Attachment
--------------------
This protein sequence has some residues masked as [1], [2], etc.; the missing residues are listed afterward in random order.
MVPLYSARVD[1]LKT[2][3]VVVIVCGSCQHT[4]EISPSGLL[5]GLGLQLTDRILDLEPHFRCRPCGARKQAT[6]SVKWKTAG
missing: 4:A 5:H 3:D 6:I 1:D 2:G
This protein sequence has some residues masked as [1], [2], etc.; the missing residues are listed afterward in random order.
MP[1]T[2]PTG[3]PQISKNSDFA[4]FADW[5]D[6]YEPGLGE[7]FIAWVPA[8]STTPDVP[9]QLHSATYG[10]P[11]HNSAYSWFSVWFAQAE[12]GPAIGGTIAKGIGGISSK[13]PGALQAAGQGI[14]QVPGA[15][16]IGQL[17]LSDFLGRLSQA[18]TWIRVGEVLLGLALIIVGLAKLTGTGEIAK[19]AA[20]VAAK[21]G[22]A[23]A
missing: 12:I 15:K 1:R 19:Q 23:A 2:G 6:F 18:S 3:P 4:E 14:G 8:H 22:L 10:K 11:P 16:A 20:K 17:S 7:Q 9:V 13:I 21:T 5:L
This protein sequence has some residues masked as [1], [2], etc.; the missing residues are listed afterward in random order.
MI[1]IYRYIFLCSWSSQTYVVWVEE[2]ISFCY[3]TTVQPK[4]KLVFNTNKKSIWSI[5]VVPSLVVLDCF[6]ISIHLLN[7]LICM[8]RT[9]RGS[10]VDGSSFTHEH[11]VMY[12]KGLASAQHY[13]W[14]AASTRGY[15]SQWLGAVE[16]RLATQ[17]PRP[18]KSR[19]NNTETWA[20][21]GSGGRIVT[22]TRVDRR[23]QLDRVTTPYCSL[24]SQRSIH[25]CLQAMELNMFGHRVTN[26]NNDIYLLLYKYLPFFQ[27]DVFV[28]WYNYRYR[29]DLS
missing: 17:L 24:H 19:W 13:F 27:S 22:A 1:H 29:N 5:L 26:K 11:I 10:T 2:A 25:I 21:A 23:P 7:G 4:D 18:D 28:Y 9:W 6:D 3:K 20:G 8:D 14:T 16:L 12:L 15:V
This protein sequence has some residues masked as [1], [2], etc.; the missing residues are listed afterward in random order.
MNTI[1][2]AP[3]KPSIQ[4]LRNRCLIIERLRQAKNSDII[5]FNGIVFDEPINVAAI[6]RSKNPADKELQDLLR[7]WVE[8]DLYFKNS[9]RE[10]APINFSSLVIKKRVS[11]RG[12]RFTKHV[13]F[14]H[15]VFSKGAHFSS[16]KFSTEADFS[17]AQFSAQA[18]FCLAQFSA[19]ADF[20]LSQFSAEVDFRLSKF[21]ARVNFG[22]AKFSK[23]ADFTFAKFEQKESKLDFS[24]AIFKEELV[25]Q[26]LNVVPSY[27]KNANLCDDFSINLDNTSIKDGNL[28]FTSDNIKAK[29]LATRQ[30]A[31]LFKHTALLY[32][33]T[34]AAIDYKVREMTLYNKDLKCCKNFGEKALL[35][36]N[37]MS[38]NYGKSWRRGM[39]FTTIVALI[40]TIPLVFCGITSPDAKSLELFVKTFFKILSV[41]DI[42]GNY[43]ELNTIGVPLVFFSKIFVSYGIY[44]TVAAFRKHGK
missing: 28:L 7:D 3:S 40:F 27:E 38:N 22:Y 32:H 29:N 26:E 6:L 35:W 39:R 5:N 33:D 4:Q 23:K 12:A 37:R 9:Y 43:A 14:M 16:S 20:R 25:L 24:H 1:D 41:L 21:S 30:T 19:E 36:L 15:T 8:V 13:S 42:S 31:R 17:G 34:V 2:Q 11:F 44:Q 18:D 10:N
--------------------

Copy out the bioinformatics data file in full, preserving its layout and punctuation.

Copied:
This protein sequence has some residues masked as [1], [2], etc.; the missing residues are listed afterward in random order.
MVPLYSARVD[1]LKT[2][3]VVVIVCGSCQHT[4]EISPSGLL[5]GLGLQLTDRILDLEPHFRCRPCGARKQAT[6]SVKWKTAG
missing: 4:A 5:H 3:D 6:I 1:D 2:G
This protein sequence has some residues masked as [1], [2], etc.; the missing residues are listed afterward in random order.
MP[1]T[2]PTG[3]PQISKNSDFA[4]FADW[5]D[6]YEPGLGE[7]FIAWVPA[8]STTPDVP[9]QLHSATYG[10]P[11]HNSAYSWFSVWFAQAE[12]GPAIGGTIAKGIGGISSK[13]PGALQAAGQGI[14]QVPGA[15][16]IGQL[17]LSDFLGRLSQA[18]TWIRVGEVLLGLALIIVGLAKLTGTGEIAK[19]AA[20]VAAK[21]G[22]A[23]A
missing: 12:I 15:K 1:R 19:Q 23:A 2:G 6:F 18:S 3:P 4:E 14:G 8:H 22:L 10:K 11:P 16:A 20:K 17:S 7:Q 9:V 13:I 21:T 5:L
This protein sequence has some residues masked as [1], [2], etc.; the missing residues are listed afterward in random order.
MI[1]IYRYIFLCSWSSQTYVVWVEE[2]ISFCY[3]TTVQPK[4]KLVFNTNKKSIWSI[5]VVPSLVVLDCF[6]ISIHLLN[7]LICM[8]RT[9]RGS[10]VDGSSFTHEH[11]VMY[12]KGLASAQHY[13]W[14]AASTRGY[15]SQWLGAVE[16]RLATQ[17]PRP[18]KSR[19]NNTETWA[20][21]GSGGRIVT[22]TRVDRR[23]QLDRVTTPYCSL[24]SQRSIH[25]CLQAMELNMFGHRVTN[26]NNDIYLLLYKYLPFFQ[27]DVFV[28]WYNYRYR[29]DLS
missing: 17:L 24:H 19:W 13:F 27:S 22:A 1:H 29:N 5:L 26:K 11:I 10:T 2:A 25:I 21:A 23:P 7:G 4:D 18:D 28:Y 9:W 6:D 3:K 20:G 8:D 14:T 16:L 12:L 15:V
This protein sequence has some residues masked as [1], [2], etc.; the missing residues are listed afterward in random order.
MNTI[1][2]AP[3]KPSIQ[4]LRNRCLIIERLRQAKNSDII[5]FNGIVFDEPINVAAI[6]RSKNPADKELQDLLR[7]WVE[8]DLYFKNS[9]RE[10]APINFSSLVIKKRVS[11]RG[12]RFTKHV[13]F[14]H[15]VFSKGAHFSS[16]KFSTEADFS[17]AQFSAQA[18]FCLAQFSA[19]ADF[20]LSQFSAEVDFRLSKF[21]ARVNFG[22]AKFSK[23]ADFTFAKFEQKESKLDFS[24]AIFKEELV[25]Q[26]LNVVPSY[27]KNANLCDDFSINLDNTSIKDGNL[28]FTSDNIKAK[29]LATRQ[30]A[31]LFKHTALLY[32][33]T[34]AAIDYKVREMTLYNKDLKCCKNFGEKALL[35][36]N[37]MS[38]NYGKSWRRGM[39]FTTIVALI[40]TIPLVFCGITSPDAKSLELFVKTFFKILSV[41]DI[42]GNY[43]ELNTIGVPLVFFSKIFVSYGIY[44]TVAAFRKHGK
missing: 28:L 7:D 3:S 40:F 27:E 38:N 22:Y 32:H 29:N 26:E 6:L 35:W 39:R 5:N 33:D 4:Q 23:K 12:A 37:R 9:Y 43:A 14:M 16:S 20:R 25:L 24:H 1:D 41:L 21:S 30:T 19:E 36:L 15:T 8:V 13:S 42:S 31:R 17:G 34:V 2:Q 11:F 44:Q 18:D 10:N